Instead, you’ll have something called a , which is essentially a center for browsing, installing, and removing program packages.
Instead of visiting the Firefox website, you can just search your package manager’s repositories and download it straight.
Because Windows has such a widespread grasp on the PC market, driver manufacturers tend to focus their efforts on that one operating system.
Which means companies like AMD and Nvidia prioritize Windows over Linux.
As long as you have the proper mental preparation (knowing that Linux won’t guide you by the hand) and as long as you have the will to live (knowing that you’re likely going to have to reinstall Linux once or twice before you get the hang of it), you’ll find yourself enjoying Linux in no time. Perhaps you already have — tell us about it in the comments!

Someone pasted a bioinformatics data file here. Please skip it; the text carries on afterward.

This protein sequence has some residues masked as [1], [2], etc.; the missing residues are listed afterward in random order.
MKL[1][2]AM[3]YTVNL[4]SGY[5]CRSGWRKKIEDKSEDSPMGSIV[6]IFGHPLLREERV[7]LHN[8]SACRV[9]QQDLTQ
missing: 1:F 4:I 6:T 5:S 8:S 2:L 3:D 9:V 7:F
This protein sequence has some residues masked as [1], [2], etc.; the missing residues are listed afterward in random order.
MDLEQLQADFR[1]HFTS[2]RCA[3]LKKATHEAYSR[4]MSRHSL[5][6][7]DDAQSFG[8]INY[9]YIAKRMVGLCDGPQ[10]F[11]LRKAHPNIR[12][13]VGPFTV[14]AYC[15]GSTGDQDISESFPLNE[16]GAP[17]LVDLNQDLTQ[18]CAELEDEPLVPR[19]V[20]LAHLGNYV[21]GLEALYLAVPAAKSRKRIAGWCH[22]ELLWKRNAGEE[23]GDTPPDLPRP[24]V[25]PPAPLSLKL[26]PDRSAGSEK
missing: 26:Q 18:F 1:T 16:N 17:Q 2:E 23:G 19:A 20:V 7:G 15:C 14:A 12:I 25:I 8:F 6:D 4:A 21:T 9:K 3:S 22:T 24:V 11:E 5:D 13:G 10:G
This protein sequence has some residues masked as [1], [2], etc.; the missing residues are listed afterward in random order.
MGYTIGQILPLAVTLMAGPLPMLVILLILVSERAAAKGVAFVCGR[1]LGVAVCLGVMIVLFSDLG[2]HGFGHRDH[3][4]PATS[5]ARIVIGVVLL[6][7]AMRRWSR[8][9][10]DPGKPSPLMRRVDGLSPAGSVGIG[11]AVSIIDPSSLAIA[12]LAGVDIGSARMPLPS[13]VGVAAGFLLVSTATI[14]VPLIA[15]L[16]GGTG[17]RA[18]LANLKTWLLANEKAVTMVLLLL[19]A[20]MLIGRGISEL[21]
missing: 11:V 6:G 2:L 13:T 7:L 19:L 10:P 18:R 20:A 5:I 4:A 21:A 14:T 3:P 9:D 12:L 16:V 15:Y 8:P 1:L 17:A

Every Linux computer is unique, and that uniqueness comes from having to personalize a bunch of settings to your hardware and setup.
Read through them and be absolute certain that you’re willing to put up with the learning curve because there’s nothing worse than jumping headfirst into something unexpected.
The fundamental structure of Linux is completely different from Windows–as it should be, considering that it was developed over a separate codebase with separate developers.
This article is meant for those of you who are leaning towards making the switch already. You should know, however, that the switch is not exactly a cakewalk.
Here are some fundamental differences between Windows and Linux.